Do you have a boss who screams that he has lost trust in you? If yes, then beware and get up on all of your guards at once.
Is the boss trying to hide personal hatred, dislike, jealousy and ill-will behind this word; ‘trust’? In 99 and more cases out of 100, this would be the case. Trust is a big word and simply evades definition.
It is challenging to measure, compare and base decisions on, as well. This may be the reason that even most free-market organizations, which are liberal in every sense of the word, stay shy of in building, developing and maintaining trust. However, the breach of trust can be identified rather quickly, and it has a huge organizational mishap as a witness.
Embezzlement of funds, misrepresentation of facts, accounting frauds, and trading book misdemeanours, are some of the examples where loss of trust can be the outcome.
The main actors in such huge loss events may lose trust and find it difficult to get hired again. This is accepted and practised a hell of a lot. The measure of trust here would be the quantum of loss suffered. Take trading book example where inability to prevent loss limits frequently can be considered breach of trust but then quantum of trust is still not measurable and you can be confounded when the loser trader churns up a large profit in another deal.
Now, then come to the case of routine jobs. You have delayed a few and maybe not delivered others. Your colleagues have done likewise. The jobs are small value additions to the organization” daily staple of jobs. If such jobs are delayed, then they can be done, and if not delivered, then they can be delivered sooner than later.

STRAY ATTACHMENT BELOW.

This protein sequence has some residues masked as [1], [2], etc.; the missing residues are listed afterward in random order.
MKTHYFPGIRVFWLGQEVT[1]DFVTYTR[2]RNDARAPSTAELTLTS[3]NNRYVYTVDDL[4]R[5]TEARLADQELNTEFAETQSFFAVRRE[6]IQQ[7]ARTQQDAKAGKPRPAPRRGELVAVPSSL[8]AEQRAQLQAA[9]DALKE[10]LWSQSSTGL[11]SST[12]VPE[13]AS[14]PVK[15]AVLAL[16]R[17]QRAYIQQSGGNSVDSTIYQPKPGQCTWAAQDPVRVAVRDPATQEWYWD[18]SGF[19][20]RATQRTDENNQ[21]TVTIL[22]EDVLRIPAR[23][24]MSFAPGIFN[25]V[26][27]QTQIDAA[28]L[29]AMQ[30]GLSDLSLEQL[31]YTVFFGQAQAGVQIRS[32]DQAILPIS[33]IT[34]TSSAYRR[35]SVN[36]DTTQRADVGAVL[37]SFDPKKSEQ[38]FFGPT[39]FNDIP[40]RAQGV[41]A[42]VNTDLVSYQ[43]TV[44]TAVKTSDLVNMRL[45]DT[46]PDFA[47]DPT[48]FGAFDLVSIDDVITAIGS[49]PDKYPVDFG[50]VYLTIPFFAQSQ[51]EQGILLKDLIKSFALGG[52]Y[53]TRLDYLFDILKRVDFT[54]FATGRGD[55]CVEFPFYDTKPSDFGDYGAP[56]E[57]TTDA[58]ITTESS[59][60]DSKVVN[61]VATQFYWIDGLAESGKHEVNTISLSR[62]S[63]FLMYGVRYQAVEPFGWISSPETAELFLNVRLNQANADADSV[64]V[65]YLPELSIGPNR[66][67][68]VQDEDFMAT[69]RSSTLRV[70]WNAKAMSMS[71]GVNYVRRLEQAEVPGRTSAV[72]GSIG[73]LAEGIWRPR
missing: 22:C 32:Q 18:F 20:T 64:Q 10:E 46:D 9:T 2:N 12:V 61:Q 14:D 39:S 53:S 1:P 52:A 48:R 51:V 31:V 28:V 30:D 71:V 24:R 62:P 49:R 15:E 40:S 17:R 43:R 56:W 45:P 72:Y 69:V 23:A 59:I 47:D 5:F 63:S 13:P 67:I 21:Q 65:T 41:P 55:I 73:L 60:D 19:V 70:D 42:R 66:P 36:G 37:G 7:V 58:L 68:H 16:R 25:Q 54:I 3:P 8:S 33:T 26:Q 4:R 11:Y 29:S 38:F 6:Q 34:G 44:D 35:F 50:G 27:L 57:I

The boss would be unable to measure even the monetary loss or explain any other tangible loss like reputational and other loss, yet he insists that ‘trust is lost’. If the job requires inputs from third parties external to the organization, then the concept of trust becomes far more daunting.
But the boss marks you and shrills that he or she has lost trust in you then you could be sure that the boss is hiding personal differences of some kind with you. Either he is trying to justify a denial of assignment to you, or he is trying to favour others over you as you compete for a current position.
This is the reason that maintaining, augmenting or recovering ‘trust’ is hardly ever built-in job responsibilities/job descriptions the world over. An exception is some fiduciary cum financial jobs like treasury functions where ‘trust’ may be taken as equivalent to loss of money in embezzlement, theft, fraud.
In such cases, even a small value loss of money may be considered a breach of trust. But even in such cases, the boss cannot quantify the quantum of trust lost- small, medium or high.
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